Diagnostic tests done every three months also play an important role in the inspection process. For example, technicians can inspect interior pipeline conditions using a borescope, closed circuit television (CCTV) or imaging technology. Two new options available to managers and technicians are laser technology and improved imaging systems with high-resolution pictures and reference scales that measure a defect accurately.

Calculating Repair Frequency

A complete historical record showing replacement of system components frequencies enables maintenance managers to anticipate the remaining performance life of plumbing fixtures and replace them at the optimum time. By examining the time between repairs or replacements, managers can anticipate the next repair from the same or similar components. For example, since many municipalities now soften their water at the utility, managers might consider discontinuing their use of their softening systems, or at least decreasing frequency of regeneration to save salt and water.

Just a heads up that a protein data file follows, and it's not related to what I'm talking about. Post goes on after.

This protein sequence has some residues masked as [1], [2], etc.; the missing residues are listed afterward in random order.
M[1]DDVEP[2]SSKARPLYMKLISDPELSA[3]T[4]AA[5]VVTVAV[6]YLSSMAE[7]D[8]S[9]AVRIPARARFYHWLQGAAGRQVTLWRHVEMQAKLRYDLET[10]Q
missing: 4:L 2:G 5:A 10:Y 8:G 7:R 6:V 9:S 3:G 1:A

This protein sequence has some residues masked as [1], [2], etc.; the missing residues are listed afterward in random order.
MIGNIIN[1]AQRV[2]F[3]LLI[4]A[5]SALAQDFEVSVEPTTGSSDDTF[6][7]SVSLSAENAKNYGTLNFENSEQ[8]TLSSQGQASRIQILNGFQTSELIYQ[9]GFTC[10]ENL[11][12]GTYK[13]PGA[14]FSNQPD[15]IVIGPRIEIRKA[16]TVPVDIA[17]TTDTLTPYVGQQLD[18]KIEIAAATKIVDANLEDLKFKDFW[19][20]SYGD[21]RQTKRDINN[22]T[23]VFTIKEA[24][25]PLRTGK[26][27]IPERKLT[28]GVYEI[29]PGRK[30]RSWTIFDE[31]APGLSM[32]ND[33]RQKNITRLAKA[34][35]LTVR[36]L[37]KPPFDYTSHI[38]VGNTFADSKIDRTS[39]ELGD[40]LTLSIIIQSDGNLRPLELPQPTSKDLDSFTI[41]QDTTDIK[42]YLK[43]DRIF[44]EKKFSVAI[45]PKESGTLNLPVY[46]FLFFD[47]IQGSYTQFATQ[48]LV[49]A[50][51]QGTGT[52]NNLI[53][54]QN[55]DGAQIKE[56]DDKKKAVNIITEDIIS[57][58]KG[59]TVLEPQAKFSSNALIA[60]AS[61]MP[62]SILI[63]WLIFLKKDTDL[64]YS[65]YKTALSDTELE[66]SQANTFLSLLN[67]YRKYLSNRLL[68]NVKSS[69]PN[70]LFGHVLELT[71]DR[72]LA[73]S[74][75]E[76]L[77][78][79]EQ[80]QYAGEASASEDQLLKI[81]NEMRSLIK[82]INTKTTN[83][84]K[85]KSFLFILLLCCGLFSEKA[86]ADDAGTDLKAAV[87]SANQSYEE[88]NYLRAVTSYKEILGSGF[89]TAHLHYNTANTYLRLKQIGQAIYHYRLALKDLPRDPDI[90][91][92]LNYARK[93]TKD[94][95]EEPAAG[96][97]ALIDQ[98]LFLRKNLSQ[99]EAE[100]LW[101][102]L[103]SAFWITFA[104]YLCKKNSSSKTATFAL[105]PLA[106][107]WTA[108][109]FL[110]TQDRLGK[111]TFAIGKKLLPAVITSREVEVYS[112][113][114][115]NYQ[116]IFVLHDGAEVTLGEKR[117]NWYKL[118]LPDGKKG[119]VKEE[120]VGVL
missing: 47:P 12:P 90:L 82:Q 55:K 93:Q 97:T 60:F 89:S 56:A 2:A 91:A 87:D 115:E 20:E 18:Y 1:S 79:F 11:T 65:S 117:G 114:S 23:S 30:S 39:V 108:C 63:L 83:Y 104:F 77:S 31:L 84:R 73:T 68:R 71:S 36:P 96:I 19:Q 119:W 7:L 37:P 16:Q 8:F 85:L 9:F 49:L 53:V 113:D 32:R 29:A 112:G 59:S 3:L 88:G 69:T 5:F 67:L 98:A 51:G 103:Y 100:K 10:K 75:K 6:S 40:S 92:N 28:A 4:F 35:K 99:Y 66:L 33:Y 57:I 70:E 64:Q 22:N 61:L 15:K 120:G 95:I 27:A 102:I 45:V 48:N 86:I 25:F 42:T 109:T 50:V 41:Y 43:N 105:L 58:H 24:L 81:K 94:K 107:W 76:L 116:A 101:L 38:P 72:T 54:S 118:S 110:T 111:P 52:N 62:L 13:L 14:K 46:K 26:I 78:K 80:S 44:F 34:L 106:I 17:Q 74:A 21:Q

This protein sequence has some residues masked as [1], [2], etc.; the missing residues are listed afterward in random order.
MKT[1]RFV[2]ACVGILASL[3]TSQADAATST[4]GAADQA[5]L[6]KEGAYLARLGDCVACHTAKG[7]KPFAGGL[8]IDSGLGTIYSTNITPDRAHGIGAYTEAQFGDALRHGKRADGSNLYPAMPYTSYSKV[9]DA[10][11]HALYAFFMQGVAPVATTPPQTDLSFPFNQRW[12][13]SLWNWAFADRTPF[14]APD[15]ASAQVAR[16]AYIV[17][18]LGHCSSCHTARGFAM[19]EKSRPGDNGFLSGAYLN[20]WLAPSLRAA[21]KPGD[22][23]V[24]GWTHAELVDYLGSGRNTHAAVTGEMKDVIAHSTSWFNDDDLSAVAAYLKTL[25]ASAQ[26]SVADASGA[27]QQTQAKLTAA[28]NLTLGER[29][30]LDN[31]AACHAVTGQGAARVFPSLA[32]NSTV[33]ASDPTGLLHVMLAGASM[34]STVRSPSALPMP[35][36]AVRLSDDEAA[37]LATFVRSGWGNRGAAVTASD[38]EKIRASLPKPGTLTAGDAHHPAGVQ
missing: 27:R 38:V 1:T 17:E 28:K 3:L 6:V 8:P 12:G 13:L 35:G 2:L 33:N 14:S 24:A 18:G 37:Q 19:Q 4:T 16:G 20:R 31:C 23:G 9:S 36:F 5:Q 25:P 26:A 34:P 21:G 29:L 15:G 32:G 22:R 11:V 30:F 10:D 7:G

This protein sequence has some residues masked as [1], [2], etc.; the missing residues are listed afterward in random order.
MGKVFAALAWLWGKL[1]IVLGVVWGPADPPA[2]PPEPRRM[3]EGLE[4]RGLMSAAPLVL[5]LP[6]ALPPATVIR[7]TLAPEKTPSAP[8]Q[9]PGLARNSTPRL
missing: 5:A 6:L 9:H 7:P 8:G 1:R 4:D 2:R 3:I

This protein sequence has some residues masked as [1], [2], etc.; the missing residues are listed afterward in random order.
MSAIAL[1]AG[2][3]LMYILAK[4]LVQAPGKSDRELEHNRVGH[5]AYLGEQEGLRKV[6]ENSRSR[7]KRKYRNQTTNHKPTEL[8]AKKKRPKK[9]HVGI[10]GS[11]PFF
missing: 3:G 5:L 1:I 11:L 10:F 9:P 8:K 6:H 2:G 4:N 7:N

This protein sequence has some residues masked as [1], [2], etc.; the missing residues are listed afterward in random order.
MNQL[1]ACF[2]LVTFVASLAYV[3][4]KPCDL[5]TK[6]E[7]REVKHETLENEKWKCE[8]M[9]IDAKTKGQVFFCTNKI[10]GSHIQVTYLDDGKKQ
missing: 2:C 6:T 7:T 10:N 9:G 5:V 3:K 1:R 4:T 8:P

Providing Full Coverage

With new equipment, expanded facilities and upgrades coming on line regularly, it is essential that managers adjust plumbing inspection and repair programs and schedules to accommodate these changes. As a rule of thumb, every time a new equipment record is created, the inspector or planner should perform a pre-inspection.

Included in this pre-inspection is a review of the equipment’s operation and maintenance manuals to obtain the manufacturer’s recommended PM tasks and frequencies. The planner enters the tasks in the maintenance management software’s PM schedule right away, along with a start date and frequency, to ensure that the coverage begins in a timely manner.

Incorporating New Technology

System upgrades that are phased in when old fixtures wear out have a definite place in a comprehensive plumbing maintenance strategy. This approach spreads out the cost of upgrades and reduces the investment to the difference between the cost of replacing the old component with the same technology and with the new technology.

One example of the benefits involves installing new automatic flush handles to replace manual handles. One model of an automatic handle is battery-operated and touchless, and it saves water and meets accessibility requirements. The valve actuator is a continuous infrared beam, which triggers a flush after the user leaves the area.

This upgrade installs in three easy steps without turning off the water: Remove the manual handle by unscrewing the collar nut with the wrench provided in the upgrade kit. Insert the included collar gasket into the collar nut. Install the flush control unit into the valve where the handle was. Using this method, the handle is retained for use when servicing the automatic control, or it can be swapped for a spare automatic control.